Wednesday, 24 August 2011

Of Moors and Mountains - The Bowmore Tempest

Me with long hair and a map
I'm squinting at a map with the wind launching itself like an RPG at my jacket and the rain machine-gunning my head, my kit and a bloke with borderline hypothermia sitting on a rock a few feet away. My mate comes running out of the mountain mist with a status report of the terrain ahead. We were having to run ahead of the dense fog to try and get our bearings and to get off this mountain and get the casualty to safety. For some, this may not seem like a whole barrel of laughs, but for me handling the outdoors is as fun as whisky. Stumbling across ridges, potholing, kayaking and climbing are my idea of a good time. Furthermore they largely result in drinking in great pubs serving fantastic beer and an array of whiskies. This is partly the reason why I associate the smell of whiskies with an environment before I have to scribble out my tasting notes and write something involving fruit and toffee rather than "the nose of Crib Goch in the rain", otherwise no one would be able to interpret them. I think the main reason I associate whisky with the outdoors is that my first tour of some of Scotland's distilleries was with a heavy backpack and public transport. This trip also taught me it is sadistic to attempt to reach the majority of distilleries by public transport. Indeed I would rather attempt to outrun a tiger with an empty stomach and a healthy dose of rabies than try and get to certain distilleries by bus again. Despite this and the midgies, one of my best memories was lugging six and a half stone of kit, nine miles in two hours to get back from Talisker to where there was a pub and a small square of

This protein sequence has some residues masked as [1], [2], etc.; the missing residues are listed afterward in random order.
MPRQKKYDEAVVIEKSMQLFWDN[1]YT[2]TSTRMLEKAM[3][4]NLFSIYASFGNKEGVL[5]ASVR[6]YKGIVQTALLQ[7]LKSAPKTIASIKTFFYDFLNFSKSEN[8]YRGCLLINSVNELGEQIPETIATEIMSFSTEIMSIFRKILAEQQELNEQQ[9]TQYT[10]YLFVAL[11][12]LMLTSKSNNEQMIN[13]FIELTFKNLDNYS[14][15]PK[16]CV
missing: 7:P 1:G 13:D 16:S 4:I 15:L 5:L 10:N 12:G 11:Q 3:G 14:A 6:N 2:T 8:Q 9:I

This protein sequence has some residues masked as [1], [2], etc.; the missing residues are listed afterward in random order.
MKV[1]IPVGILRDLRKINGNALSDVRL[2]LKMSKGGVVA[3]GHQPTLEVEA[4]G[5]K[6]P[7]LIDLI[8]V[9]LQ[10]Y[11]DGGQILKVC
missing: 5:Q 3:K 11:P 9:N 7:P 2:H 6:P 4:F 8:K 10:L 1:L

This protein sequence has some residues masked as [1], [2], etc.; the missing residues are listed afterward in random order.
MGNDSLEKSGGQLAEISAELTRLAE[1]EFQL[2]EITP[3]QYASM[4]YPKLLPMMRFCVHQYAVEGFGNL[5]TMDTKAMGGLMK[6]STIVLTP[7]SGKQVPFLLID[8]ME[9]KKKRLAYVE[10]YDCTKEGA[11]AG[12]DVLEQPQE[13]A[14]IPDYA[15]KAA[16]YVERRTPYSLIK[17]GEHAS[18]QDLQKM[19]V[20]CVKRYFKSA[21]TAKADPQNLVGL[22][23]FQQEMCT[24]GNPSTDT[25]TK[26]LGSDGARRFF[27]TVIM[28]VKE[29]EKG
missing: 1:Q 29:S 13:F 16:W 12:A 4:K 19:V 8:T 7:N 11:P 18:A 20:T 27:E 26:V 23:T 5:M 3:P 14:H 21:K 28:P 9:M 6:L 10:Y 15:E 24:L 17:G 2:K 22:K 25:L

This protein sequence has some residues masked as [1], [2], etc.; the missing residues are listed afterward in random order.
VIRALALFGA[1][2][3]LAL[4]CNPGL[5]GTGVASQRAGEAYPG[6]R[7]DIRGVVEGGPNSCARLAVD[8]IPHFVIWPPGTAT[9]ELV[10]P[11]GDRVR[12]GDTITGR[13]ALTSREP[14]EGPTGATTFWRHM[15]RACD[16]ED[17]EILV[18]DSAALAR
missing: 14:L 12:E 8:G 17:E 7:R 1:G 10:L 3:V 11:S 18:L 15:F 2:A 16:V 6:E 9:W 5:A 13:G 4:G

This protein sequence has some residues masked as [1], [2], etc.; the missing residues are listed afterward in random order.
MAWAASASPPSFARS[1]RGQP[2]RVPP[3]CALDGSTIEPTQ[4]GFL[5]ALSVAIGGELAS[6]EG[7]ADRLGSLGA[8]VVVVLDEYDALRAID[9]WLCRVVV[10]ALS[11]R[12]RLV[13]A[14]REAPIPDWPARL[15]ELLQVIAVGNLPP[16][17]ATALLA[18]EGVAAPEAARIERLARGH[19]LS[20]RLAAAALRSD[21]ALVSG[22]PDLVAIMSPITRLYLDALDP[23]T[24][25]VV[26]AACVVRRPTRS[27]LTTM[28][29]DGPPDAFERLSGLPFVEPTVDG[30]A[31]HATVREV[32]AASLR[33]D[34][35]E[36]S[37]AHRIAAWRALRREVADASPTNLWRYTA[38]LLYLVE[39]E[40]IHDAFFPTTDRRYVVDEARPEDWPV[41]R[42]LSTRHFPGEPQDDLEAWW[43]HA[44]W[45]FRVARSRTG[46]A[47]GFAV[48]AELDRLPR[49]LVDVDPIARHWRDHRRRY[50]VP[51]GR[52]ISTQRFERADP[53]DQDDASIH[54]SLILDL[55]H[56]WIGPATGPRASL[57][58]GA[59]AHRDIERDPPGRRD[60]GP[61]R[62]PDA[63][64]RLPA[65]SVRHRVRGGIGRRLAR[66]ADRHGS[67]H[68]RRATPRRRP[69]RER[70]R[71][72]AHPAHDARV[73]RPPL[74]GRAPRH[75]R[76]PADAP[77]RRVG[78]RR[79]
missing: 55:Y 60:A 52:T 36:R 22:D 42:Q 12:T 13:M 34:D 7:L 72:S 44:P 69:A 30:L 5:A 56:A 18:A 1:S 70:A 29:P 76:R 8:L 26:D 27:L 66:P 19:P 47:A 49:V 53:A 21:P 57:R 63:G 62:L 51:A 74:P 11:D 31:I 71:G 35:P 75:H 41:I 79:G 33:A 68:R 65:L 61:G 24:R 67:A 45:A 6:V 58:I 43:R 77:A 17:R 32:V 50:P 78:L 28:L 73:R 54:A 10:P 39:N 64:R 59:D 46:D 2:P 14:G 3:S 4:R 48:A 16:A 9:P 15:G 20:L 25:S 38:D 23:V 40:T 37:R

The Leeds Uni Caving Soc. int' pub
moderately un-boggy ground to pitch our tent for the night. My friend and I stumbled into the pub throwing our bags down and rather stupidly asking, "Do you serve Talisker?" Before ordering a dram each of the Talisker 18 year old to recover with. No whisky has ever tasted as good, nor has any combination of curry super noodles and pork scratchings (we were running rather low on supplies). So this is the reason, along with my obsession with the outdoors, why I associate whisky with mountains and fresh air, and being trapped in London any reminder of moors and mountains is gladly welcomed.

Bowmore Tempest
56% - 10 Years Old - Second Release
Nose: Chlorine and sea breeze jump to the fore followed by sea spray against the cliff face. A powerful nose.
Palate: Intense smoke, peat bog and maritime flavours.
Finish: Campfire smoke is the word here with an unusual hint of kiwi.
Overall: Stormy is the word, a whisky that would be best appreciated in a tent being hit by gale force winds as you crouch inside planning the next day's adventure. Top Bowmore!

1 comment:

  1. As the friend referred to in the tale of Talisker I feel compelled to comment on this post in particular :)

    Indeed an excellent demonstration of the effect that whiskey can have. I certainly found that once you really experience Scottish whiskey properly it become very hard to not sit back and think of the wondrous views and experiences that Scotland has to offer whilst supping a dram of excellent west coast malt.

    May our return to experience more distilleries occur very soon.